J Drugs Dermatol. 2017;16(9):925-927.
Suzan Obagi MD and Kseniya Golubets MD MHS|Onabotulinumtoxin A (Botox) can be a safe and successful off-label treatment of vertical platysma bands of various severities. Due to risk of the botulinum toxin diffusing to the underlying anatomic structures such as the deglutition muscles, the larynx, and the neck flexors, a maximal dose of 100 units has been suggested and there have been no known reports of untoward effects with doses less than 60 units. We present a case of mild to moderate dysphagia in a patient after very low doses of Abobutulinumtoxin (60 units, equivalent to 20 units of Onabotulinumtoxin using a 3:1 conversion ratio). We speculate that the adverse effects noted may be due to several possibilities, such as diffusion, injection technique, or intravascular injection. Thus, although botulinum toxin-A is generally considered a safe off-label treatment for vertical platysma bands, readers should still be aware of the possible side-effects even with low dose use, as supported by our case report of mild to moderate dysphagia with relatively conservative doses of Abobotulinumtoxin A.
J Drugs Dermatol. 2017;16(9):929-930.
Kian Karimi MD FACS and Alexandra Reivitis BA|Traditional rejuvenation techniques include chemical peels, rhytidectomy of the skin, laser resurfacing, injection of dermal fillers and neurotoxins, and invasive surgical procedures. Patients with brow ptosis, jowl formation, and deepening nasolabial folds currently seek antiaging procedures with no incisions and minimal downtime such as thread-lifting with barbed sutures. The present report describes a case in which polydioxanone threads were used to lift the lower third of a patient’s face. Fillers were used to supplement the results achieved by the thread lift because often, when tissue has been lifted, volume deficits are revealed, which can be corrected with dermal fillers. The procedure was performed in less than 30 minutes and was well tolerated. Mild swelling at the insertion points and general treatment area resolved within 7 days without intervention. Bruising was not observed. The patient showed remarkable improvement 7 months after the procedure.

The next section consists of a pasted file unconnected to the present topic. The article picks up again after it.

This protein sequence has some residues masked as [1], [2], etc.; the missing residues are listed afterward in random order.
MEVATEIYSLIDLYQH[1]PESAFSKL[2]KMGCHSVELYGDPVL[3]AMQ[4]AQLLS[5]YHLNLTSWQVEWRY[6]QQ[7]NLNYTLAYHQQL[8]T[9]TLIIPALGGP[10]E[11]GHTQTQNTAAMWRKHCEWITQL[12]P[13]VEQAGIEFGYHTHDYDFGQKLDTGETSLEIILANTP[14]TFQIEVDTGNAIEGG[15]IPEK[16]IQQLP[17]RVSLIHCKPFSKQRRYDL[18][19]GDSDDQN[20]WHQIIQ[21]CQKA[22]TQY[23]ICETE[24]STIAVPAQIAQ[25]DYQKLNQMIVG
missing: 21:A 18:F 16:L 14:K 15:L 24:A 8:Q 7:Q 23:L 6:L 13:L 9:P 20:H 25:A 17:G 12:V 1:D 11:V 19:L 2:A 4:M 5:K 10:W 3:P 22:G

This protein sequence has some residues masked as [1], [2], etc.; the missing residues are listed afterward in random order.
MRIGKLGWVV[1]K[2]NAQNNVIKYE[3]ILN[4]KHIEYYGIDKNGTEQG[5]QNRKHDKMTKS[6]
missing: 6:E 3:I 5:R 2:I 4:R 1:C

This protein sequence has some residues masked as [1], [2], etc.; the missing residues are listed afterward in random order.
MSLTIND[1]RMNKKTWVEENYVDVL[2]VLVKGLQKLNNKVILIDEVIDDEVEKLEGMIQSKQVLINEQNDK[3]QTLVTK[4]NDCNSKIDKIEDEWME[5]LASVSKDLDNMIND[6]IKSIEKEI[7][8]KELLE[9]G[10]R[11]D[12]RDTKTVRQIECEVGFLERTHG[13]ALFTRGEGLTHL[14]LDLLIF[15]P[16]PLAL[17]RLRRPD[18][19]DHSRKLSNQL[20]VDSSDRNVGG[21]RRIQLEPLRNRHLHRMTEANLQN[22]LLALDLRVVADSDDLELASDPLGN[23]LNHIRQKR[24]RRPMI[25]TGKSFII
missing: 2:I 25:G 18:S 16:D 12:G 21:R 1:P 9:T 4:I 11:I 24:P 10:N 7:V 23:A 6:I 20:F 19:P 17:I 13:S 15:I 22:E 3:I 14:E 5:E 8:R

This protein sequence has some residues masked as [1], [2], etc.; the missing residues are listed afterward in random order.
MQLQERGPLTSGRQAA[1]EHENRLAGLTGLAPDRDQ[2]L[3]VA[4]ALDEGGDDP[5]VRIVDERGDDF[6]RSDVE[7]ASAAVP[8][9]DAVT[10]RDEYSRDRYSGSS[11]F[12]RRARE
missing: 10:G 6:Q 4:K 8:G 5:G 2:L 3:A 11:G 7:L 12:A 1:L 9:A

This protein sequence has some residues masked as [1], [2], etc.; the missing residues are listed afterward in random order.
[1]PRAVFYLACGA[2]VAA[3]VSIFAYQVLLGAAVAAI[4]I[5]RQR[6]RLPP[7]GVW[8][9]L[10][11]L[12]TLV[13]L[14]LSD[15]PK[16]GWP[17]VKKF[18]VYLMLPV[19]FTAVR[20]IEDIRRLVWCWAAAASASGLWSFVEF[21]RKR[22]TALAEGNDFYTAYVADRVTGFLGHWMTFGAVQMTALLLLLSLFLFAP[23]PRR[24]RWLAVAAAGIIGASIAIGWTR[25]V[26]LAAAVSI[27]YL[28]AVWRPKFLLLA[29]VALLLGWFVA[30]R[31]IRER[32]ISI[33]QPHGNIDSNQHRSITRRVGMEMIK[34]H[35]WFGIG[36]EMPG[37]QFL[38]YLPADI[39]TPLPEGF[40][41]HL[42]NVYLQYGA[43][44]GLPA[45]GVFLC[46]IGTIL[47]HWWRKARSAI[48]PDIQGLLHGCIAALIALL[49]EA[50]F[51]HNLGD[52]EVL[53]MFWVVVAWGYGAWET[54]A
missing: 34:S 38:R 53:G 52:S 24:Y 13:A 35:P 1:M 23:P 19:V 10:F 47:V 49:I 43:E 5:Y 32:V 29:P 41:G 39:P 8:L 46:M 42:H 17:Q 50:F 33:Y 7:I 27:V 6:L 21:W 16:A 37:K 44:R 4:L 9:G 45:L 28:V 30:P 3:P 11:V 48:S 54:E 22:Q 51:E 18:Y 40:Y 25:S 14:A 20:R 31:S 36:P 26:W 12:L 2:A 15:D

J Drugs Dermatol. 2017;16(9):932-934.
NEWS, VIEWS, AND REVIEWS: A Tool for My Laser Practice I Simply Can’t Do Without: Shining a Light on My Favorite Light (Source)
Eric F. Bernstein MD MSE|With laser surgery, what you see is what you get. Visualizing the target for treatment, be it a port-wine stain, a cluster of spider veins, a tattoo or freckles, or simply photodamaged skin requires seeing through surface reflections, dry skin, and often quite dark laser goggles. The tool that has been indispensable to me in my practice is the Syris v900L polarizing and magnifying headlamp. This indispensable tool makes laser treatment more precise, effective, and easier by truly shining a light on the subject of a laser treatment. Future uses of this dynamic, yet simple invention, should be found in all of dermatology and beyond, anywhere that seeing what you are looking at more clearly is important.
J Drugs Dermatol. 2017;16(9):939-944.